The goal is to facilitate interaction with people of other races. Nate is a big fan of cities, because they give a great opportunity for connecting with other cultures of other races. You end up having more tolerant communities. He also says that urban design is hugely important: grids vs the windy streets in many parts of suburbia, where grids are better. At the end of the day, he says cul de sacs lead to conservatives, which is a bad thing to him as well.

Apps for America: Snapvote

I came across the Sunlight Foundation’s “Apps for America” contest last week, and it reminded me of a side-project that I started that never got off the ground a couple years back. Add in today’s US Presidential inauguration and it was just too much for me not to share this idea. I’m now too busy with Ushahidi to do this, but I think it could be a good candidate for this competition, and I hope someone builds it.

History

Just over two years ago I was thinking about the upcoming US national elections and of building a web application that would be useful to the general public and which also had some business potential. I sat down and drew out an idea I thought had a lot of merit, and I actually sat down with two really smart people (Meagan Fisher and Jason Hawkins) and we ended up concepting most of the app. However, there was no code laid down, just a lot of background work trying to understand the feasibility, market and data.

It was called SnapVote: A tool for keeping citizens informed about elections in their area

SnapVote: Homepage Mockup

What is SnapVote?

We wanted SnapVote to be the easiest way for Americans to figure out whom to vote for in any political race. The name came from the idea that voters could get a snapshot of politicians, races and platforms before they voted.

We were going to provide a party-agnostic snapshot of who was running for office in each person’s area, voters would be informed in less time and with less hassle than ever before. Every politician who was running for public office would have a default profile on SnapVote, which could be upgraded for a small fee and that would allow the politician to have their own space on the web.

What’s the problem?

  • There’s a lot of noise around election time
  • Most of us are “lazy voters” who don’t really know who to vote for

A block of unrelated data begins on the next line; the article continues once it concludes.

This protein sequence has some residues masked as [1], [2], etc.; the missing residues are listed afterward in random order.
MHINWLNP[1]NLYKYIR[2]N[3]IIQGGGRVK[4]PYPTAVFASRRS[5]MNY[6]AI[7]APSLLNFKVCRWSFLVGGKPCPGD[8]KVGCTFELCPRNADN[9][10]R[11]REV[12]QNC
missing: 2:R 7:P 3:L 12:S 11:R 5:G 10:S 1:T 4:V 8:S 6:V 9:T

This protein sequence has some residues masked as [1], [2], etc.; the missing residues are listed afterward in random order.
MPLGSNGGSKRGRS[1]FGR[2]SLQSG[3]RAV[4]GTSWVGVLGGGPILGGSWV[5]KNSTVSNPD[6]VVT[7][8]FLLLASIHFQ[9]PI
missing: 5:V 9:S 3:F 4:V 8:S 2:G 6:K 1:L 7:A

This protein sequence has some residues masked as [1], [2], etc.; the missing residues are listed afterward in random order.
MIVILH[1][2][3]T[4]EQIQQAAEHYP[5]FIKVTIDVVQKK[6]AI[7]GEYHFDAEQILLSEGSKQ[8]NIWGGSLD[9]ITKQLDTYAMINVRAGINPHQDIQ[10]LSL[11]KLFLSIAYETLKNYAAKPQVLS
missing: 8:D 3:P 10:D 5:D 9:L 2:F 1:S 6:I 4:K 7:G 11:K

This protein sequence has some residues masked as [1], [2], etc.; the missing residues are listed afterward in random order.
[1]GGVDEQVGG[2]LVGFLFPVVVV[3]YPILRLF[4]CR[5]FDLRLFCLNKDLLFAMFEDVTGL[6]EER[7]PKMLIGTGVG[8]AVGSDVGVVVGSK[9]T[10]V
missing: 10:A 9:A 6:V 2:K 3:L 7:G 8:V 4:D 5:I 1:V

• We’re getting told what the issues are
  • Politicians have horrible websites that are hard to find

What’s the solution?

  • Quickly get a snapshot of who is running for office and what they stand for
  • Weigh in on the issues that YOU think are important – users decide
  • Every politician has their own website and can upgrade it for more features
  • Politicians get a snapshot (weekly/monthly) of the issues that are important to their constituents

What does it do?

  • A database of candidates for office at the federal, state and local levels
  • Aggregate user voting determines what issues are important for each constituency
  • Politicians can use Snapvote as their primary communication, fundraising and volunteer platform

The Objective

SnapVote was going to be the primary source of consumer information about politicians. From the President to the local dogcatcher, anyone who ran for public office would be accounted for. It would also serve as the primary website for information on any specific politician and created a website for each one.

SnapVote: Politician's Page

The Opportunity

SnapVote is in a position to be a first-mover in a fairly competitive-free space. 122 million people voted in the 2004 national elections, this is SnapVote’s constituency. Providing an easy-to-use tool that makes even the laziest of voters appear ready for Election Day is the goal. Secondarily, the profile for each politician will cost a fee to be upgraded. That number becomes quite large once you move past US President and Congress and start accounting for governors, mayors, city councils and congressmen for each state’s legislature. Initial income would come from politicians taking charge of their profiles on SnapVote. Other revenue opportunities would include aggregate data reports that could be sold to study groups, businesses and politicians.

SnapVote: Politicians (full)

More ideas

There was a lot more behind SnapVote, including aggregating people’s views on different political issues and politicians themselves. This data could be used to help individuals find politicians they shared the most in common with – especially for local elections. It also would come in handy for politicians, knowing what was being hot (or not) at the grassroots level.

As you can see from the mockup design work, there were also some thoughts around creating ways for politicians to raise donations and money easier, to plug into other social networks, events and getting people involved in their campaigns.

The biggest challenge is gathering the data on politicians running for office in local elections. As I called the different departments and organizations that handle this information around the country, I found that almost every state had a different set of rules for getting that data, and it was in a multitude of formats.